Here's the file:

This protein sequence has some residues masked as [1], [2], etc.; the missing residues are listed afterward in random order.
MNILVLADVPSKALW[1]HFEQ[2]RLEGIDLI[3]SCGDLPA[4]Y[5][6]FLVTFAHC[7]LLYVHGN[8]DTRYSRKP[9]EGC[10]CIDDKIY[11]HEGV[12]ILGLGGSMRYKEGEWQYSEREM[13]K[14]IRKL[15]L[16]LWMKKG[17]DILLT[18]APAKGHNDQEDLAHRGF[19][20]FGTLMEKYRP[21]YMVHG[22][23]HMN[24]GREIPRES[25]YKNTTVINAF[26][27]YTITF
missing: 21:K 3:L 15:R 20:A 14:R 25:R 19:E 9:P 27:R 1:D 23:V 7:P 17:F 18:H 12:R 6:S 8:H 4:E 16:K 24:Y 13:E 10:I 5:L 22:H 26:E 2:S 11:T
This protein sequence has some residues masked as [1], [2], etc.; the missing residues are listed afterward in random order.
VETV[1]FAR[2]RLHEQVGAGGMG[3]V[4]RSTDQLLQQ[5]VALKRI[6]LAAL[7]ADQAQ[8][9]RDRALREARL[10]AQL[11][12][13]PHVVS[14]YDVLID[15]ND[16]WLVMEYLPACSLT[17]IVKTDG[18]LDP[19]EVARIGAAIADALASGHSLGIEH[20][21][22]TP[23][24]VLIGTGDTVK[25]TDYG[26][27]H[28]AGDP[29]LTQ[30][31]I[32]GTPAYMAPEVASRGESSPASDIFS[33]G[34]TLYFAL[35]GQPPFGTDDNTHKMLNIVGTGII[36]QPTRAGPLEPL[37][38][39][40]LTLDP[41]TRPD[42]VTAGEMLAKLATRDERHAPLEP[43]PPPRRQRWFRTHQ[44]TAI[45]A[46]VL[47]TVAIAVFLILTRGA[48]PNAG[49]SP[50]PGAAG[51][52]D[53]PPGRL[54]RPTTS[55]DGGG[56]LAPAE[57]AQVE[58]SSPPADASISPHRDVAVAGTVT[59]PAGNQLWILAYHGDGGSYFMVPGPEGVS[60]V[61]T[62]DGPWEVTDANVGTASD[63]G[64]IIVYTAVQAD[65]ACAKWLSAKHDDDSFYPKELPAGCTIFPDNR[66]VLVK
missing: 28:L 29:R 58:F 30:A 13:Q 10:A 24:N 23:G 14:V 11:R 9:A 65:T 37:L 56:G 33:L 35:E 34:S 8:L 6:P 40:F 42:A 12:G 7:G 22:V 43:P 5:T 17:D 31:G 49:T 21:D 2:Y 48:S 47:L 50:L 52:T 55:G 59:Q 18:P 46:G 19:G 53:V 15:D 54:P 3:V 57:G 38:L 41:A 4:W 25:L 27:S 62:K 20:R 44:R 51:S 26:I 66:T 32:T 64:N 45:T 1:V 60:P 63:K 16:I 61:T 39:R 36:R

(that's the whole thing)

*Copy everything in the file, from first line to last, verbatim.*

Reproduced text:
This protein sequence has some residues masked as [1], [2], etc.; the missing residues are listed afterward in random order.
MNILVLADVPSKALW[1]HFEQ[2]RLEGIDLI[3]SCGDLPA[4]Y[5][6]FLVTFAHC[7]LLYVHGN[8]DTRYSRKP[9]EGC[10]CIDDKIY[11]HEGV[12]ILGLGGSMRYKEGEWQYSEREM[13]K[14]IRKL[15]L[16]LWMKKG[17]DILLT[18]APAKGHNDQEDLAHRGF[19][20]FGTLMEKYRP[21]YMVHG[22][23]HMN[24]GREIPRES[25]YKNTTVINAF[26][27]YTITF
missing: 21:K 3:L 15:R 20:A 14:R 25:R 19:E 9:P 27:R 1:D 23:V 7:P 17:F 18:H 12:R 6:S 8:H 4:E 16:K 24:Y 13:E 10:I 5:L 22:H 26:E 2:S 11:T
This protein sequence has some residues masked as [1], [2], etc.; the missing residues are listed afterward in random order.
VETV[1]FAR[2]RLHEQVGAGGMG[3]V[4]RSTDQLLQQ[5]VALKRI[6]LAAL[7]ADQAQ[8][9]RDRALREARL[10]AQL[11][12][13]PHVVS[14]YDVLID[15]ND[16]WLVMEYLPACSLT[17]IVKTDG[18]LDP[19]EVARIGAAIADALASGHSLGIEH[20][21][22]TP[23][24]VLIGTGDTVK[25]TDYG[26][27]H[28]AGDP[29]LTQ[30][31]I[32]GTPAYMAPEVASRGESSPASDIFS[33]G[34]TLYFAL[35]GQPPFGTDDNTHKMLNIVGTGII[36]QPTRAGPLEPL[37][38][39][40]LTLDP[41]TRPD[42]VTAGEMLAKLATRDERHAPLEP[43]PPPRRQRWFRTHQ[44]TAI[45]A[46]VL[47]TVAIAVFLILTRGA[48]PNAG[49]SP[50]PGAAG[51][52]D[53]PPGRL[54]RPTTS[55]DGGG[56]LAPAE[57]AQVE[58]SSPPADASISPHRDVAVAGTVT[59]PAGNQLWILAYHGDGGSYFMVPGPEGVS[60]V[61]T[62]DGPWEVTDANVGTASD[63]G[64]IIVYTAVQAD[65]ACAKWLSAKHDDDSFYPKELPAGCTIFPDNR[66]VLVK
missing: 28:L 29:R 58:F 30:A 13:Q 10:A 24:N 23:G 14:V 11:R 9:A 65:T 37:L 56:G 33:L 35:E 34:S 8:L 6:P 40:F 42:A 12:G 7:G 22:V 43:P 5:T 17:D 31:G 49:T 21:D 2:Y 48:S 47:L 50:L 52:T 55:G 59:Q 18:P 46:G 19:G 53:V 15:D 54:P 3:V 57:G 38:L 41:A 4:W 25:L 27:S 62:K 20:R 44:R 51:S 26:I 66:T 32:T 64:N 45:T 1:V 60:P 63:K 16:I 61:T 39:R 36:R